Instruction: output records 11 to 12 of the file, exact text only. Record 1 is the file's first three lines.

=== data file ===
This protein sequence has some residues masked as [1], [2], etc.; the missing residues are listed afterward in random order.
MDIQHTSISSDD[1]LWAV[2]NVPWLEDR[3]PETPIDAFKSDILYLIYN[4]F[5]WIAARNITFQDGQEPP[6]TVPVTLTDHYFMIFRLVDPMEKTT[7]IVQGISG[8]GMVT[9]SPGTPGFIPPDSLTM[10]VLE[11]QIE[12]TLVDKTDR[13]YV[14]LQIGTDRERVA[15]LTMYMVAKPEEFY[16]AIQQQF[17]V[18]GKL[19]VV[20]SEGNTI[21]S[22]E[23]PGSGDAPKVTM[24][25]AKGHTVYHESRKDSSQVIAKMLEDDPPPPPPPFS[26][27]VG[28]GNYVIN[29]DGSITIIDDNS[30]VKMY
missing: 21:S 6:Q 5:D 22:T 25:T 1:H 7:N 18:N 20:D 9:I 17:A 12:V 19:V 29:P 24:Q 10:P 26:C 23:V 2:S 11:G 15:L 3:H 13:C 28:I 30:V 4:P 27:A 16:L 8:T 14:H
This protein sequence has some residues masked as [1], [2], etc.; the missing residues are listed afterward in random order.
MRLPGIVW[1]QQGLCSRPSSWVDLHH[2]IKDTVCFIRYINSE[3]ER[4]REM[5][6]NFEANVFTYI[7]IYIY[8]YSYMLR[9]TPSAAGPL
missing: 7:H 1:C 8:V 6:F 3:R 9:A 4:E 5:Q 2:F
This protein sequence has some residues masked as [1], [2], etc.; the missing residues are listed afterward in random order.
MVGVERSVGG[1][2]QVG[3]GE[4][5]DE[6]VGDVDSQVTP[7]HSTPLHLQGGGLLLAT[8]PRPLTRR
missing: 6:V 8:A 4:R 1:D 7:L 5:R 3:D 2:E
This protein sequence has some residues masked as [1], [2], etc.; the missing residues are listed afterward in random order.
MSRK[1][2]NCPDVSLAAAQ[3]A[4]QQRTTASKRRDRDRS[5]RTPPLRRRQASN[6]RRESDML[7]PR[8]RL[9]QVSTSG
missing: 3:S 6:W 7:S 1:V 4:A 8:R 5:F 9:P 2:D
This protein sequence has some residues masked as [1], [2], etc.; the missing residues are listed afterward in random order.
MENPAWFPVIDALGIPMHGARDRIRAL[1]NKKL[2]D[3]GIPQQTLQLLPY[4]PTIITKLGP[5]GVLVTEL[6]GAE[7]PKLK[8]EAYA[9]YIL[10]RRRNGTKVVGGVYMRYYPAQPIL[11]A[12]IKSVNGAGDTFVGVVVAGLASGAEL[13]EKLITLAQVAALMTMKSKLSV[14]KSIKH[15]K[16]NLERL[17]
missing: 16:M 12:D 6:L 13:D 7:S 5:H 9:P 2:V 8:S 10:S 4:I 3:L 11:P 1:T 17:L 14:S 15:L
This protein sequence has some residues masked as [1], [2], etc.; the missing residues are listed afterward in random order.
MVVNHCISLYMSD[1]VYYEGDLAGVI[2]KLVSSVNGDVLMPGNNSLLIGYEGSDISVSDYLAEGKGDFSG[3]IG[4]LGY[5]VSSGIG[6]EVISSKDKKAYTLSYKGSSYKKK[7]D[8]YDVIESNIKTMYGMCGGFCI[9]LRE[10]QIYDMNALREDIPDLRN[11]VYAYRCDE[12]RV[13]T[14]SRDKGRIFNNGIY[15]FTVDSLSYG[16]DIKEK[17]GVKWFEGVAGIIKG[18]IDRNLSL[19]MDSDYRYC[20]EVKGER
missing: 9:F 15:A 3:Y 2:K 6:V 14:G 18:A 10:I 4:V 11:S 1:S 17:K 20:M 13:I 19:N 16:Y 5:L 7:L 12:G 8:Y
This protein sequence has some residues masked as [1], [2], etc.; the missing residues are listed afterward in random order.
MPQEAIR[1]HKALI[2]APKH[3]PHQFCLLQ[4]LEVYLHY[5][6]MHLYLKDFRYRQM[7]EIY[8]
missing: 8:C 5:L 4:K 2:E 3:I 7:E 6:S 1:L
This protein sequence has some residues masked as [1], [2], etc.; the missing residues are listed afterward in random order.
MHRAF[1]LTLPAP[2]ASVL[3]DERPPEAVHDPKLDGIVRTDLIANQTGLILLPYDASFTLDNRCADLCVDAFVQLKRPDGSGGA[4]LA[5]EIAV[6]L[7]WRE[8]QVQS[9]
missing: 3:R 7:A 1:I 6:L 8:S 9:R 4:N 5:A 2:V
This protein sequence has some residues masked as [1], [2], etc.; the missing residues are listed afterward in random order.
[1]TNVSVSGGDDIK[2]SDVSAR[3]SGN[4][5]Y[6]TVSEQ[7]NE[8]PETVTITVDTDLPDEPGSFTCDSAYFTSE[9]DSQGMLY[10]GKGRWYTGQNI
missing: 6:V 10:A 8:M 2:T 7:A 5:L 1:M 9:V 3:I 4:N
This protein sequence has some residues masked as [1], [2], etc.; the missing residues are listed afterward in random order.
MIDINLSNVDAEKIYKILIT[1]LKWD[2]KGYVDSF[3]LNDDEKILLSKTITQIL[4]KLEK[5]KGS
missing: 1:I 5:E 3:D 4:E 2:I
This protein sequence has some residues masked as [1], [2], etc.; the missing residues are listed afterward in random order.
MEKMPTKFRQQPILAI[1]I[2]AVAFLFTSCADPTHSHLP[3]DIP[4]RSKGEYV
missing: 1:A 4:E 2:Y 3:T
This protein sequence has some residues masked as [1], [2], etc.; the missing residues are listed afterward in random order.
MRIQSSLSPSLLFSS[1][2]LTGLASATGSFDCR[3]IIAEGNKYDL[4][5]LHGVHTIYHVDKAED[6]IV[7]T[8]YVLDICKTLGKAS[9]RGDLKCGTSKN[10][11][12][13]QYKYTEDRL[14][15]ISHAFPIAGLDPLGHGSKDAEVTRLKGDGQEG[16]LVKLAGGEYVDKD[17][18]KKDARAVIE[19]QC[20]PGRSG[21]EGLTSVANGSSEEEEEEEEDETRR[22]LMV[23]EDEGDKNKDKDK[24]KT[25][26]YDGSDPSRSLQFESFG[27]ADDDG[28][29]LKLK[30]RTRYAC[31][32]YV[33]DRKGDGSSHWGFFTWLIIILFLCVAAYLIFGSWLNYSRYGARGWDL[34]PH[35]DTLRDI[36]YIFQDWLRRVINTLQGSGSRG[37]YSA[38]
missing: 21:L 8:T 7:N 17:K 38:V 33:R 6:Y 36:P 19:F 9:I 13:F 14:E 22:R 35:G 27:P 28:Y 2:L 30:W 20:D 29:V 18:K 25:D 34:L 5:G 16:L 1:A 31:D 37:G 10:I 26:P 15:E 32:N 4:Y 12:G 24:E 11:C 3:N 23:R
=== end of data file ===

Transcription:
This protein sequence has some residues masked as [1], [2], etc.; the missing residues are listed afterward in random order.
MEKMPTKFRQQPILAI[1]I[2]AVAFLFTSCADPTHSHLP[3]DIP[4]RSKGEYV
missing: 1:A 4:E 2:Y 3:T
This protein sequence has some residues masked as [1], [2], etc.; the missing residues are listed afterward in random order.
MRIQSSLSPSLLFSS[1][2]LTGLASATGSFDCR[3]IIAEGNKYDL[4][5]LHGVHTIYHVDKAED[6]IV[7]T[8]YVLDICKTLGKAS[9]RGDLKCGTSKN[10][11][12][13]QYKYTEDRL[14][15]ISHAFPIAGLDPLGHGSKDAEVTRLKGDGQEG[16]LVKLAGGEYVDKD[17][18]KKDARAVIE[19]QC[20]PGRSG[21]EGLTSVANGSSEEEEEEEEDETRR[22]LMV[23]EDEGDKNKDKDK[24]KT[25][26]YDGSDPSRSLQFESFG[27]ADDDG[28][29]LKLK[30]RTRYAC[31][32]YV[33]DRKGDGSSHWGFFTWLIIILFLCVAAYLIFGSWLNYSRYGARGWDL[34]PH[35]DTLRDI[36]YIFQDWLRRVINTLQGSGSRG[37]YSA[38]
missing: 21:L 8:T 7:N 17:K 38:V 33:R 6:Y 36:P 19:F 9:I 13:F 14:E 22:R 35:G 27:P 28:Y 2:L 30:W 20:D 29:V 18:K 25:D 34:L 5:G 16:L 1:A 31:D 37:G 10:I 26:P 15:E 32:N 4:Y 12:G 24:E 11:C 3:N 23:R